Remedies for Financial Holiday Hangovers

The excess of the holiday season—the parties, the food, the shopping—has finally ended. It’s time to sit back, relax and enjoy the peace and quite January brings. But the ominous stack of credit card bills piling up, unopened, on the table before you makes you feel anything but tranquil—putting a lump in your throat and tying your stomach up in knots. While you may be tempted to ignore this financial holiday hangover, there are several steps you can take to ease the financial pressure and ensure the rest of the year is filled with fiscal comfort and joy.

Take charge of the charges. While it may be tempting to simply ignore debts and hope for a miracle, denying your financial dues will only add to your stress. Face financial demons head-on: sit down, open your bills—matching statement transactions with receipts—and assess the situation. Directly and honestly dealing with your debt load gives you a sense of control and helps to ease anxiety.

Create a budget. Carefully assess how much you can put towards paying your debts each month. Look for ways to reduce the money you’re currently spending: cut back on eating out and brown-bag your lunch, find free alternatives to expensive nights out, and skip the costly cappuccinos on work breaks.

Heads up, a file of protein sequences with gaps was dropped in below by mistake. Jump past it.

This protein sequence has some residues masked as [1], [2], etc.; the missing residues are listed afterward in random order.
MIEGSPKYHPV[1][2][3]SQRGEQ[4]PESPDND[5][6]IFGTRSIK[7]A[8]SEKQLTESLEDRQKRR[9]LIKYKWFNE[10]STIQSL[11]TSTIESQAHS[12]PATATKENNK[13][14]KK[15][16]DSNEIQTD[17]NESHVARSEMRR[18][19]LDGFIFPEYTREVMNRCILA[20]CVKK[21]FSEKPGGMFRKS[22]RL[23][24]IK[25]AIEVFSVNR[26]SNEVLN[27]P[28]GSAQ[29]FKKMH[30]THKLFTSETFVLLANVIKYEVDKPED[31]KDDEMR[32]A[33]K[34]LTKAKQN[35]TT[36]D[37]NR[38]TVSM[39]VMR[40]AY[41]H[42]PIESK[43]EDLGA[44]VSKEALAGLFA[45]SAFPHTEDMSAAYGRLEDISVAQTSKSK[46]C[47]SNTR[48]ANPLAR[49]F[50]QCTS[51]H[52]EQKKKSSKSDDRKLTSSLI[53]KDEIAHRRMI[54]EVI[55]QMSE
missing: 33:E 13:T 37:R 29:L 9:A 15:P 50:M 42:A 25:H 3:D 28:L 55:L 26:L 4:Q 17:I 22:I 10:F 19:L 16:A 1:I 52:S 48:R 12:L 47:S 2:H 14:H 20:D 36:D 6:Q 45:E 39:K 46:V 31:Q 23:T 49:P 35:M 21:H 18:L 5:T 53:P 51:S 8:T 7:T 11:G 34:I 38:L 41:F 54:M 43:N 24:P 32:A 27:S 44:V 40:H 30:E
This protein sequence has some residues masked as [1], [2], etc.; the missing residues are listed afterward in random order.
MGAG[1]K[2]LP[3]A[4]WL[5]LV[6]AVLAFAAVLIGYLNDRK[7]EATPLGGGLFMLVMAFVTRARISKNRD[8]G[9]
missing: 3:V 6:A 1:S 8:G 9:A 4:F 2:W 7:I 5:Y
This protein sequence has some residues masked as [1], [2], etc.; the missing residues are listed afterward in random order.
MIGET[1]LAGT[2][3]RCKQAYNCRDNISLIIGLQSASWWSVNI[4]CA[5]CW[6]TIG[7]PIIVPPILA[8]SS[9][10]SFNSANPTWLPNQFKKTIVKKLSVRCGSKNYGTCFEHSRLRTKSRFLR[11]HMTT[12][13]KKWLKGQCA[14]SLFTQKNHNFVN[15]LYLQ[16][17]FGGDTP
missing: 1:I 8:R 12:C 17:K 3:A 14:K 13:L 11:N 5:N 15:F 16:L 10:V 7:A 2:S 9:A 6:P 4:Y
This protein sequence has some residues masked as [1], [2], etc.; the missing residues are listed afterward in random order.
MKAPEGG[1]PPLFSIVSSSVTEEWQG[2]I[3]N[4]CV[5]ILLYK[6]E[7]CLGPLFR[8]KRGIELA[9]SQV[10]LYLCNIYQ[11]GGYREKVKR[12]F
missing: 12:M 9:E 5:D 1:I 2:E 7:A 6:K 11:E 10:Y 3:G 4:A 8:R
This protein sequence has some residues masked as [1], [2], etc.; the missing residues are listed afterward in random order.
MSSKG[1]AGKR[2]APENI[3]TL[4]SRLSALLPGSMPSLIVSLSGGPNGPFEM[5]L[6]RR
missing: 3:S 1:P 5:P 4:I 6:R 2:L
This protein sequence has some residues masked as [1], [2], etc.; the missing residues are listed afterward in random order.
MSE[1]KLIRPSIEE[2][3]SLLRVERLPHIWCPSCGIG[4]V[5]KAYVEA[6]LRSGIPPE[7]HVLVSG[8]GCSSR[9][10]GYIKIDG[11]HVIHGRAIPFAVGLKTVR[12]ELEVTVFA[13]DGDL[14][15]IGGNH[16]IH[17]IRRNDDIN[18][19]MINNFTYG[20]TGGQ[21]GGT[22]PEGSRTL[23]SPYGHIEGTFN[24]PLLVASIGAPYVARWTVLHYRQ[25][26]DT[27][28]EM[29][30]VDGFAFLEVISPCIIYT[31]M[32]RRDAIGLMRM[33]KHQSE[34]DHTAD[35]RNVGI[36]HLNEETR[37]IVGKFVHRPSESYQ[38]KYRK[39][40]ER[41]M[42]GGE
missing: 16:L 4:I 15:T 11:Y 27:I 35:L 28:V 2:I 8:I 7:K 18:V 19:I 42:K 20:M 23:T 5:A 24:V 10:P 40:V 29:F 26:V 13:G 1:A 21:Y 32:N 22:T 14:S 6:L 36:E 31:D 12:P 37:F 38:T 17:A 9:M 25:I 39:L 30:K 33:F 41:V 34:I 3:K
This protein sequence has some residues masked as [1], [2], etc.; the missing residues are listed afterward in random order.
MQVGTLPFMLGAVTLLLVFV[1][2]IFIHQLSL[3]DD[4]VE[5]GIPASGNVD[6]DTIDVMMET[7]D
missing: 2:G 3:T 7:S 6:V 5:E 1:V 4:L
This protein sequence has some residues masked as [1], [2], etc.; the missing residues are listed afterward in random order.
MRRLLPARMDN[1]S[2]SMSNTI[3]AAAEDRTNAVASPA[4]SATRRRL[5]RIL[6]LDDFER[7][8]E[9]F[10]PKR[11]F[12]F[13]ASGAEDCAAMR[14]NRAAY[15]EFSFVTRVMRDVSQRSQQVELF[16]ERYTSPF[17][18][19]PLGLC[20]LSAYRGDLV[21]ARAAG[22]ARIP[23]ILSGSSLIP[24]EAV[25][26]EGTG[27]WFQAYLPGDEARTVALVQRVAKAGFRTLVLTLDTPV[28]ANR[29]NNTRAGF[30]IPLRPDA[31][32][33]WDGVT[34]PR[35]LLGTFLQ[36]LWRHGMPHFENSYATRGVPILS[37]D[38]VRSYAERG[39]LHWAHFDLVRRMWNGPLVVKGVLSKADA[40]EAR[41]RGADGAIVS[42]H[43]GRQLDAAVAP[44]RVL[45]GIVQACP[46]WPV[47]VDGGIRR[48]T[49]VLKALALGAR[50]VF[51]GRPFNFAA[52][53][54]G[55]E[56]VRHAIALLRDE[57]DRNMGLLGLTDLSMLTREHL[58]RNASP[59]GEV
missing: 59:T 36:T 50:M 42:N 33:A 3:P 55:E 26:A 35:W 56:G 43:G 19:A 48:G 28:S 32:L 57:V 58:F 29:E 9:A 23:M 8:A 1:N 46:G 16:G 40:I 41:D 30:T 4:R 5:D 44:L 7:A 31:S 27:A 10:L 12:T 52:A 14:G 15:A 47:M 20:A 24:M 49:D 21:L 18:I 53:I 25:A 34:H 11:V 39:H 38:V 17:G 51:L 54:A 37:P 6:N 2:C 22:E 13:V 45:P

Be strategic. Pay the largest sums on the credit card with the highest interest rate and pay at least the minimum on lower interest cards. Many credit card companies offer you the option of consolidating other credit card debts onto one card at a much lower interest rate. Take advantage but be careful: if you’re late or miss a payment, the interest immediately inflates to the standard rate.

Pay much, pay quickly. You don’t need to be an accountant to know that the longer you take to pay debts off, the more interest you’ll shell out. But many people fail to realize that it could take 18 to 20 years to pay off a large credit card debt by paying only the minimum monthly balance. Consolidate your debts through a lower interest rate line-of-credit if possible and always pay more than the minimum due.

Get financial advice. If you’re feeling in over your head with your debt load, then it may be time to seek support from a financial expert. He or she can assess the situation, help you draw up a clear and realistic plan to manage your money, and free yourself from debt.

Start planning for next year now. The more prepared you are for the next holiday season, the less likely you are to overspend and suffer from another financial hangover. Open a holiday savings account and funnel a small sum of money to it weekly to go towards next year’s spending. Make holiday shopping a year-round event: pick up gifts when they go on sale, even if it’s in the middle of the summer. Doing so will help you avoid December-panic impulse shopping which often leads to overspending.

Though it’s tempting to go into ‘debt denial,’ handling the post-holiday financial crunch sooner rather than later, will help you take control of your situation and even avoid some of the same dreaded financial headaches next year.

Need more information on budgeting or planning your financial future? Your Employee Assistance Program (EAP) can help. Connect with your EAP to see if you are eligible for financial support services, at 1 800.387.4765 for service in English,
1 800.361.5676 for service in French.

This newsletter is meant for informational purposes only and may not necessarily represent the views of individual organizations.

© 2005 WarrenShepell